The Women Affairs Minister, Pauline Tallen has appointed one of her daughters, Violet Osunde, as a special assistant in her office. It is not clear if
The Women Affairs Minister, Pauline Tallen has appointed one of her daughters, Violet Osunde, as a special assistant in her office. It is not clear if the minister’s action violated any law, but critics including academics and lawyers said it suggests nepotism and could be a breach of her oath of office.
Until her appointment in November, Mrs Osunde was a senior executive assistant with the National Databank Management Department of the National Pension Commission. A 2010 graduate of Business Management and Information Technology from the University of Plymouth, England, also holds a Master’s certificate in Information System Management from Brunel University, London. She joined the National Pension’s Commission in 2016.
But criticisms have trailed the appointment with many Nigerians including lawyers, leadership of the Academic Staff Union of Universities (ASUU), and the spokesperson of the opposition Peoples Democratic Party (PDP), describing the development as opportunistic and condemnable. However, the minister has defended her action, saying she has the right to choose whoever she feels has the capacity to support her efforts towards achieving the mandate of her office.
Also, the Academic Staff Union of Universities (ASUU), the body of university teachers across the country, described the minister’s action as opportunistic, the leading opposition party in the country, Peoples Democratic Party (PDP), said the development borders on moral bankruptcy. The National President of ASUU, Abiodun Ogunyemi, said the union has always kicked against the rising culture of opportunism and nepotism by some vice-chancellors, who he noted bring on board members of their families and villages to occupy positions of authorities once they are appointed.
“Since we are operating a democracy, such appointment should be based strictly on merit, and based on other criteria that are spelt out in our constitution. ASUU condemns it and we invite government to look into it. So as much as we don’t accept it on our primary constituency, which is the university system, I think such practice should not be tolerated in other segments within the larger society. So, on moral, constitutional and legal grounds, we believe that such should not be tolerated,” he said.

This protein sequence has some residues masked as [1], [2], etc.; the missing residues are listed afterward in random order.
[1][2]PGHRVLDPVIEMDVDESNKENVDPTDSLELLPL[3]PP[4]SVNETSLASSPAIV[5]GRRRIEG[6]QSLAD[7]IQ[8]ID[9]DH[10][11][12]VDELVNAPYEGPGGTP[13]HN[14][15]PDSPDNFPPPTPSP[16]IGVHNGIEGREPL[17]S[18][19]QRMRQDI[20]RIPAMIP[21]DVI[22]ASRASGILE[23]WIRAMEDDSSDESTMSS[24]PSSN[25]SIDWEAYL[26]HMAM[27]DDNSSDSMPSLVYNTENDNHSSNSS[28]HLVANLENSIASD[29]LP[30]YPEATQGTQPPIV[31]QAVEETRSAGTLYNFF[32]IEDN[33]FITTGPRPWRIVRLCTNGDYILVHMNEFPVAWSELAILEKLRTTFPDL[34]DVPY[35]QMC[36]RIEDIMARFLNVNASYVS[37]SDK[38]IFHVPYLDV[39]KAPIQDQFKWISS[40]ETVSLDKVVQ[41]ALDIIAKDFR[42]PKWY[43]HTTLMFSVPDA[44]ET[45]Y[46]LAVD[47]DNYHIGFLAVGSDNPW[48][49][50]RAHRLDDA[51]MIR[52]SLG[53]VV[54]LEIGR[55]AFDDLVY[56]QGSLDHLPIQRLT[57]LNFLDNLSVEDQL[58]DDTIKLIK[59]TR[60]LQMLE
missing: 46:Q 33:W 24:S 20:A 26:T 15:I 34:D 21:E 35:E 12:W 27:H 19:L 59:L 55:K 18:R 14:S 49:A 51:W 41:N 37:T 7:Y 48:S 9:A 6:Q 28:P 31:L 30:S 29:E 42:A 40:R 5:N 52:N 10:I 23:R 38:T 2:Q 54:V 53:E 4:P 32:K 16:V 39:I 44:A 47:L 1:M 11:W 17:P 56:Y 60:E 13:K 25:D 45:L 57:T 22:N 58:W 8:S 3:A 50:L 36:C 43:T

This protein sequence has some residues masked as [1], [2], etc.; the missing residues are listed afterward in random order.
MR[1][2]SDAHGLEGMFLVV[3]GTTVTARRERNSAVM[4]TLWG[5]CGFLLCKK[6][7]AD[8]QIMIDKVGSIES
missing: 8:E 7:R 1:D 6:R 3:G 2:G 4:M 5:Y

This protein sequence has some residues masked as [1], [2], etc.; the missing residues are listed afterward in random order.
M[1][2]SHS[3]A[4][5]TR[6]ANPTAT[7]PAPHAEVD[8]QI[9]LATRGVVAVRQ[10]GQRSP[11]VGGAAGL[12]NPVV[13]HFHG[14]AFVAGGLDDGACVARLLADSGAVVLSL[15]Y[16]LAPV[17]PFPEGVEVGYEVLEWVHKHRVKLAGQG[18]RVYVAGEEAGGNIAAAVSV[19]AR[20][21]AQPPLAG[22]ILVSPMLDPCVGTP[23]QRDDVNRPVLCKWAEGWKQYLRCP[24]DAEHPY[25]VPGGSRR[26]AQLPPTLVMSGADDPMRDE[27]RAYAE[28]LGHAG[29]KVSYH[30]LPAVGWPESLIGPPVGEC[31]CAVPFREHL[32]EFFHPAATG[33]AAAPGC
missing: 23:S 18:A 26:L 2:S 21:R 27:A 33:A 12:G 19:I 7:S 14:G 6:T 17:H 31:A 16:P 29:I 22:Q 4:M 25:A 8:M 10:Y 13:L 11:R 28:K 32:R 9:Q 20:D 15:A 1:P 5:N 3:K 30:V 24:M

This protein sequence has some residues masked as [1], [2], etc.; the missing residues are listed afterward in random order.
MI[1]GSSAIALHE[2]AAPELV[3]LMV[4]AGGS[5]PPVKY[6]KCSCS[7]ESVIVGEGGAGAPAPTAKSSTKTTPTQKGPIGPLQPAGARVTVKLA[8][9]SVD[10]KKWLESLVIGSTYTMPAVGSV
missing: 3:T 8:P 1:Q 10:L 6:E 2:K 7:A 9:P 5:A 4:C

Also speaking, the National Publicity Secretary of the PDP, Kola Ologbondiyan, said such practice has defined President Muhammadu Buhari’s administration. He said; “Well, we have not confirmed that story but if it were so, it borders on moral bankruptcy, which is a system that has been established by this administration. President Buhari’s administration is about absurdities; they have no respect for morality and they are very divisive. They also don’t care about the feelings of Nigerians and that can only account for why a serving minister will use her daughter as a special assistant.”
Speaking in defence of the minister, the Permanent Secretary in the ministry, Mrs Anagbogu, said there is nothing wrong in what her boss has done. She said what should be important is getting the work done and not who is brought on board to get it done. She said; “As long as I do not pay from my salary, my hourable minister and even me, has the right to choose whoever will give us support and enable us to achieve our mandate. Even if it is that man on the street and I found out he is useful to me I can use him as my aide. I am being very factual and honest with you, what is the big deal in appointing one’s son or daughter as an aide?”
The personal assistant to the minister, Bala Muhammed, also shares the permanent secretary’s view, adding that the minister’s choice was based on competence and merit.